Nigeria must not allow the bitter lessons of the coronavirus pandemic to go to waste, the Governor of the Central Bank of Nigeria (CBN), Godwin Emefiele, has advised.
Rather, he said, Nigerians should learn from other countries around the world that adopted drastic measures to protect their people and economies, by looking inwards.
Mr Emefiele, who noted the devastation of the COVID-19 pandemic on countries and the global economy, said the novel disease has “rapidly permeated and profoundly changed the world.”
He said the crisis, which has led to a public health challenge, claiming the lives of over 123,600 people worldwide, has done incalculable damages to the global economy.
Apart from crude oil prices, which have declined, he said global airlines lost about $252 billion in revenue, with the pain growing across other industries, from hospitality to services.
“These outcomes have expectedly thrown the global economy into a recession, the depth and duration of which is currently difficult to fathom,” the CBN governor said.
“In fact, the International Monetary Fund (IMF) predicts that the global economy would decline by 3 per cent this year,” he added.
The crisis, Mr Emefiele said, has forced countries to move away from “multilateralism”, by “fighting for themselves with several measures to protect their own people and economies, regardless of the spillover effects on the rest of the world.”
How economies reacted to COVID-19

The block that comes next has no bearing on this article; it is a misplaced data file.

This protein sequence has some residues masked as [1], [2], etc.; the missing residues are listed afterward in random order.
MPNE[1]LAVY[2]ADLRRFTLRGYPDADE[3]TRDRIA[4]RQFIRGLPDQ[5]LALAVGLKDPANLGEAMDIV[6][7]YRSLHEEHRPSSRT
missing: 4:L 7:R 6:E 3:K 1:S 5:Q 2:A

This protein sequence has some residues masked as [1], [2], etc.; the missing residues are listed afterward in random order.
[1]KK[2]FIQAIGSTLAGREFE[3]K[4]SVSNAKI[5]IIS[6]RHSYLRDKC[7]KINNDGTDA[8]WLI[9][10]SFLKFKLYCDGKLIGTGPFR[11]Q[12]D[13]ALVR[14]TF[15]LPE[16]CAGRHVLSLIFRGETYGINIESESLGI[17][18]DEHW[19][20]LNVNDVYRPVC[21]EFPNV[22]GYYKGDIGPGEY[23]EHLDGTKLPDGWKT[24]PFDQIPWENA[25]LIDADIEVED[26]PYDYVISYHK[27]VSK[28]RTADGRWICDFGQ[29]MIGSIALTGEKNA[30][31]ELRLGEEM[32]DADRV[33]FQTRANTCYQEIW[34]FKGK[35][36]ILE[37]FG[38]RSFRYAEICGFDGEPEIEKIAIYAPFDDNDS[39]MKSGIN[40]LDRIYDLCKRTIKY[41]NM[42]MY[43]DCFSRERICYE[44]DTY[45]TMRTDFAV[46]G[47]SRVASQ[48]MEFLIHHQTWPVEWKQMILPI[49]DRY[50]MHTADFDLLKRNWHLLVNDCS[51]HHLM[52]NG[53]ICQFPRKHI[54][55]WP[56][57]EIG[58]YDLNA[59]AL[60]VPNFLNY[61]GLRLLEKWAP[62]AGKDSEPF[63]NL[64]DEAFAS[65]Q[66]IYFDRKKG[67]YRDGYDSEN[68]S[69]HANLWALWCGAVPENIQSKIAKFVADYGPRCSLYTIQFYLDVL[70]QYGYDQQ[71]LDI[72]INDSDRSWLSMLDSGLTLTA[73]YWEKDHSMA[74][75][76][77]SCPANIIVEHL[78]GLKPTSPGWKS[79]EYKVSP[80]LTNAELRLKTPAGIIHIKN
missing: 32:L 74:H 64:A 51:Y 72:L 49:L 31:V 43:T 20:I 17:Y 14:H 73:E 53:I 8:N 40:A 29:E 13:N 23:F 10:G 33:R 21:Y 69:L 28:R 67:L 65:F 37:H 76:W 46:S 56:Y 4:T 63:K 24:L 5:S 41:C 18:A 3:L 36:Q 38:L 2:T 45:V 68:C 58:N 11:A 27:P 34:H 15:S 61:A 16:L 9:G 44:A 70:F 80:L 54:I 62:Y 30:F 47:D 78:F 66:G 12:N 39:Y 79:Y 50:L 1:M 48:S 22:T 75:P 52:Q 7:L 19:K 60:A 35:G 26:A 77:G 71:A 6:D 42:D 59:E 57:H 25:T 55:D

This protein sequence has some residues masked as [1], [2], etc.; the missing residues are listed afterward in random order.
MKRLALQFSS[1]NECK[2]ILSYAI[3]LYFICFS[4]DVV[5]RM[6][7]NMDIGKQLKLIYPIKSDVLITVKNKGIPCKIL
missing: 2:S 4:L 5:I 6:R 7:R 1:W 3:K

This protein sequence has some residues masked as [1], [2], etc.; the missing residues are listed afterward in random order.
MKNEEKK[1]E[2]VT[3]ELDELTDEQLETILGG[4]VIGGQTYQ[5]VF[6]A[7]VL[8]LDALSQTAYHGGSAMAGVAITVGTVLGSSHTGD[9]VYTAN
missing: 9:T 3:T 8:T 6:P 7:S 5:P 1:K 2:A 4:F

Citing the World Customs Organisation (WCO) statistics, Mr Emefiele said about 32 countries and territories adopted stringent and immediate export restrictions on critical medical supplies and drugs specifically meant to respond to COVID-19 pandemic.
As of April 10, the Global Trade Alert Team at the University of St. Gallen, Switzerland said about 75 countries adopted 102 export restriction policies, with Germany announcing an export ban on all medical protection gears, including breathing masks, medical gloves and protective suits.
Also, French President Emmanuel Macron announced his country’s requisition of all face masks produced in the country, while India, between February 8 and April 6, released eight different export notifications banning several drugs and medical supplies.
The drugs and equipment included hydroxychloroquine, ventilators, personal protections masks, oxygen therapy apparatus, and breathing devices.
Besides, on April 3, he said the United States government invoked the war-era U.S. Defence Production Act to stop major U.S. mask manufacturer, 3M, from the export of respirator masks, N95, to Canada and Latin America.
Again, the International Food Policy Research Institute (IFPRI) reported that about 37 countries also enacted various food and agricultural produce export restrictions in response to COVID-19.
For instance, he said Vietnam, reputed to be the world’s third-largest exporter of rice, suspended granting rice export certificates until the country “reviews domestic inventories”.
Likewise, Russia, the world’s largest wheat exporter, announced a ten-day ban on the export of buckwheat and rice due to concerns over panic buying in local supermarkets.